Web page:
The Social Structure Of The Aztec Empire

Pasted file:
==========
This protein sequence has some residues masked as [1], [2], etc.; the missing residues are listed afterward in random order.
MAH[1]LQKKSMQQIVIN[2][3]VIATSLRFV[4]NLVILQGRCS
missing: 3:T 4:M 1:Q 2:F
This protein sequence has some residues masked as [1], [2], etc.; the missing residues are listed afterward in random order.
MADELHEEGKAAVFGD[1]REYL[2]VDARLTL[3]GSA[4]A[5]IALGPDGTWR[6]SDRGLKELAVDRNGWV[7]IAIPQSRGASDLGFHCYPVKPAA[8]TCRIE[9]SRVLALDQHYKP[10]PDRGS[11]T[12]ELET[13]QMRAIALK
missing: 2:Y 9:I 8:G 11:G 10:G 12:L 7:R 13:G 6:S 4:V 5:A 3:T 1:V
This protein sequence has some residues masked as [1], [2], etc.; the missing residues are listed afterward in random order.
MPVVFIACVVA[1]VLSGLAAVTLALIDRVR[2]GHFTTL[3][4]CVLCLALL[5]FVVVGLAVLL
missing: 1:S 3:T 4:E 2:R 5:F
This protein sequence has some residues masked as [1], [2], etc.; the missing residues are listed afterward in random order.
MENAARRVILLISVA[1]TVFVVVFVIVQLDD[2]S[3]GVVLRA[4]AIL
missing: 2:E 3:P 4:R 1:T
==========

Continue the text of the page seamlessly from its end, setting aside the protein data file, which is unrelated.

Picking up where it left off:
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The Aztec Empire belongs to the group of the Mesoamerican civilizations. From the 13th to the 16th century the Aztecs steadily conquered and ruled over Central-America. We have to note that the word ‘Aztec’ refers to the Nahuatl speaking communities of Mesoamerica. The term was coined by the European conquerors, and was not used by the natives. They called themselves as the Mexica. The Empire lived in its prime and met its demise during the 16th century. The Spanish conquistador easily subdued the Aztecs. Not much survived the onslaught. Written texts and settlements were eradicated. The few survivors were forcefully converted to the Catholic faith and were made to abandon their ‘savage’ way of life. Fortunately, through oral tradition much information survived about the ways of the Aztecs. A written source called the Florentine Codex also contributed to our understanding of their culture. In this codex a Spanish monk, named Fray Bernardino de Sahagún, documented the religion, ritual practices, social structure, economics and cosmological views the Aztecs. With the help of native disciples of Bernardino, the codex was written in Nahuatl, and also contains the Spanish translation of the Nahuatl recordings. In this essay, I would like to focus on the social structure of the Aztec people. After a brief summary about the origins of this civilization, I take a closer look at the main groups that made up the Aztec society by highlighting the main characteristics of them.
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